The FIG. 4a circuit is identical to the threshold compensation circuit shown in FIG. 2a except that the feedback inductor L.sub.f includes inductors L.sub.f1 and L.sub.f2 coupled to the inductors L.sub.1 and L.sub.2 of the comparator instead of the inductor L.sub.3. Rising signals are applied as the analog input and as the clock input to the comparator. If the clock input triggers the comparator before the analog signal reaches the zero crossing, a negative output will result. This output is then used by the feedback circuit in the manner described above and a negative flux quantum is injected into the feedback inductor.
The coupling of inductors L.sub.f1 and L.sub.f2 with inductors L.sub.1 and L.sub.2 decreases the DC level of the clock input as seen by the comparator and delays the comparator trigger time. Therefore, after a sufficient number of iterations, the trigger time will coincide with the time when the analog signal reaches threshold. Similarly if the clock is slow, the feedback will increase the DC level and advance the comparator trigger. FIGS. 4b, 4c, 4d and 4e show exemplary input signals for each of the analog input, the flux (i.e., clock) input, the latch (read-out) input and the feedback input, respectively.
In an alternate embodiment, a one-junction SQUID comparator can be used in place of the FIG. 2a comparator QFP. For example, FIG. 5a shows a one-junction SQUID comparator with feedback compensation which can be used for each of the FIG. 3 comparators.
The FIG. 5a SQUID includes means for inputting an analog signal, means for comparing the amplitude of the analog signal with a threshold, means for outputting a result of the comparison and feedback means for compensating processing variations in the comparator means. Because a SQUID can be used as a magnetic flux comparator in a manner similar to that of a QFP, the FIG. 5a SQUID includes features similar to elements of the FIG. 2a QFP.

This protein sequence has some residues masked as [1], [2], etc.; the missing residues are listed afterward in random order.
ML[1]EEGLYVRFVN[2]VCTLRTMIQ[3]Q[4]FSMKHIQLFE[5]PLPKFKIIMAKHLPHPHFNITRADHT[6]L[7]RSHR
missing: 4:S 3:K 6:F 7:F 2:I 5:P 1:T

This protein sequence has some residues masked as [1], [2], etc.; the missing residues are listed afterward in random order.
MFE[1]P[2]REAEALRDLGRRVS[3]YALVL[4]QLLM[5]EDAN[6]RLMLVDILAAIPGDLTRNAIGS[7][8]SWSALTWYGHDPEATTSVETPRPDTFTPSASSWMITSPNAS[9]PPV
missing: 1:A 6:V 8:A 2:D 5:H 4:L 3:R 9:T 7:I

More particularly, the input means includes an analog signal input 60. The comparator means includes a one-junction SQUID 82 in series with inductors 61 and 63. A flux bias input of the comparator means is represented as bipolar flux input 76 and QFP 62 formed with two arms. A first arm of QFP 62 includes inductor 64 and Josephson junction 66 (J.sub.1). A second arm includes inductor 70 and Josephson junction 72.
The output means includes a pulse generator 78. The pulse generator is connected to the analog signal input at a node 80. The node 80 is grounded through Josephson junction 82 and is thus included as part of the one-junction superconductive loop with inductors 61 and 63.
The feedback means includes a feedback QFP 82 having a loop formed by Josephson junctions 84, 86, shunt resistors 88, 90 and inductors 90, 92. A feedback drive line includes a bipolar drive input 94 connected serially with inductors 96 and 98. The inductors 96 and 98 are inductively coupled with the inductors 90 and 92 of the feedback QFP. Further, the feedback QFP includes an inductor 100 coupled with the inductor 63 of the input means, and a line coupled to the flux input via a resistor 99.
Operation of the FIG. 5a one-junction SQUID comparator is similar to that described above with respect to the FIG. 2a QFP. This is reflected by the similarity of the FIG. 5a clocking sequence shown in FIG. 5b relative to the clocking sequence shown in FIG. 2c, the key difference being the sharp rise which occurs during the CLK signal risetime due to use of a SQUID. As with the FIG. 2a QFP, processing variations of the comparator means are offset during the programming of a comparator threshold by activating the feedback drive line until an equilibrium state is attained where the SQUID switches to its positive state as often as it switches to its negative state. Operation of the FIG. 3 A/D converter using the FIG. 5a one-junction SQUID for each of the comparators 50.sub.1 to 50.sub.n is identical to that described previously.
It will be appreciated that the present invention can be embodied in other specific forms without departing from the spirit or essential characteristics thereof. The present disclosed embodiments are therefore considered in all respects to be illustrative and not restrictive. The scope of the invention is indicated by the appended claims rather than the foregoing description, and all the changes that come within the meaning and range and equivalents thereof are intended to be embraced therein.